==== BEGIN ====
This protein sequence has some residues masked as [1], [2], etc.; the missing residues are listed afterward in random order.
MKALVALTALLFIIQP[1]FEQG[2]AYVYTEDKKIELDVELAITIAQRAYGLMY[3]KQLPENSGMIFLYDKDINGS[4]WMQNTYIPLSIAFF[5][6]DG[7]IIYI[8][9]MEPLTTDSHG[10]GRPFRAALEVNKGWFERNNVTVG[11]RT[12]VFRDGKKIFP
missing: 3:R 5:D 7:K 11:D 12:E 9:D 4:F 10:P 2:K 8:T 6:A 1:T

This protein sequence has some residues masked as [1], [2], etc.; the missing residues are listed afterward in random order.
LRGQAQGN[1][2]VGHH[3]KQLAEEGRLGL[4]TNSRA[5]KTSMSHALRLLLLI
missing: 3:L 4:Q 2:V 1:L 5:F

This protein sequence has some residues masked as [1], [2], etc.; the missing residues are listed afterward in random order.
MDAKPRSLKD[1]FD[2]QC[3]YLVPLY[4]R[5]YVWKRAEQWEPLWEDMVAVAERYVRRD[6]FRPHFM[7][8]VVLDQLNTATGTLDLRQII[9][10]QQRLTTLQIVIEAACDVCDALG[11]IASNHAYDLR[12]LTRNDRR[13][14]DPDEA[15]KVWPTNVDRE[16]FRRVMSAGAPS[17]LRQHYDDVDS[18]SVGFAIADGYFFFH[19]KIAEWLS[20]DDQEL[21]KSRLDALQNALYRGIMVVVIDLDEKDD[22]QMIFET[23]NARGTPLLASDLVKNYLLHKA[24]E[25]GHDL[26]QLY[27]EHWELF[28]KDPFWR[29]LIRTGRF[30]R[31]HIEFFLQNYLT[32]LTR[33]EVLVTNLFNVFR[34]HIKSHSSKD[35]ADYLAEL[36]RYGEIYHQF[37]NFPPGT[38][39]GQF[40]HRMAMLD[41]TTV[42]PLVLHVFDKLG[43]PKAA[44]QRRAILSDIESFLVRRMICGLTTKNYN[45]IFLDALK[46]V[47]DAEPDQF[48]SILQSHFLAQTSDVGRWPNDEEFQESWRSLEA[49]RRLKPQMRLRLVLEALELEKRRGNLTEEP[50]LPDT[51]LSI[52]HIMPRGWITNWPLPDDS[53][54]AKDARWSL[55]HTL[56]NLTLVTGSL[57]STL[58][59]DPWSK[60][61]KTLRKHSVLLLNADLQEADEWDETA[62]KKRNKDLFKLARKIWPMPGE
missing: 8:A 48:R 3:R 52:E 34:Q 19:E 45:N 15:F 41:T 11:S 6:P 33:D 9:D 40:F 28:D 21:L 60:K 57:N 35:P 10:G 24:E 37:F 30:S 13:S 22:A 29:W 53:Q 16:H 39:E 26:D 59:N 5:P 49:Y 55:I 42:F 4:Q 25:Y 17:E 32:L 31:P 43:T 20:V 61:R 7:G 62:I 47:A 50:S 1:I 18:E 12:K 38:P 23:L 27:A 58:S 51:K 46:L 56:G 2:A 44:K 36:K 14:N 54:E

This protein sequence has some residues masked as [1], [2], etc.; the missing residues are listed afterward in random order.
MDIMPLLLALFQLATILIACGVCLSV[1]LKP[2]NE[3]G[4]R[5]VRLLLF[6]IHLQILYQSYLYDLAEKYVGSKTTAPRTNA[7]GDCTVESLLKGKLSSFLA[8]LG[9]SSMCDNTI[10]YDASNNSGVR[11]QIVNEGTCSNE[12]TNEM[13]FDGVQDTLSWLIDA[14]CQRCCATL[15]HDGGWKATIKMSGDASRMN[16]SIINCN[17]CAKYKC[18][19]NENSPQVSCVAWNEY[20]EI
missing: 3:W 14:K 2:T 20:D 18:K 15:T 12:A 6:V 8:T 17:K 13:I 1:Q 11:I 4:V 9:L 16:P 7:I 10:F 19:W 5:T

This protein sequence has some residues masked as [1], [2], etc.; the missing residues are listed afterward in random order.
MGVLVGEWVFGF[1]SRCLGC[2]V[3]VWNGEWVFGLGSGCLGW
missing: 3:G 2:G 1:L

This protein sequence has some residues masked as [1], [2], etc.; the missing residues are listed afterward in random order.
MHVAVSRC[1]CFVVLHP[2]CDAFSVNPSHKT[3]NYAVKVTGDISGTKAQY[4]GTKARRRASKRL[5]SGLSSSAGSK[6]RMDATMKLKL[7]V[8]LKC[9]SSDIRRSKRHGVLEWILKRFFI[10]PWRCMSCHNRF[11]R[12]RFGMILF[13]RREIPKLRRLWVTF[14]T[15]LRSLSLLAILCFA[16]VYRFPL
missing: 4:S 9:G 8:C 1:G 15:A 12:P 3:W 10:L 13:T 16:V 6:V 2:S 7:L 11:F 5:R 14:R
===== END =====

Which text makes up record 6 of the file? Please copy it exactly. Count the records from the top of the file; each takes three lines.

This protein sequence has some residues masked as [1], [2], etc.; the missing residues are listed afterward in random order.
MHVAVSRC[1]CFVVLHP[2]CDAFSVNPSHKT[3]NYAVKVTGDISGTKAQY[4]GTKARRRASKRL[5]SGLSSSAGSK[6]RMDATMKLKL[7]V[8]LKC[9]SSDIRRSKRHGVLEWILKRFFI[10]PWRCMSCHNRF[11]R[12]RFGMILF[13]RREIPKLRRLWVTF[14]T[15]LRSLSLLAILCFA[16]VYRFPL
missing: 4:S 9:G 8:C 1:G 15:A 12:P 3:W 10:L 13:T 16:V 6:V 2:S 7:L 11:F 5:R 14:R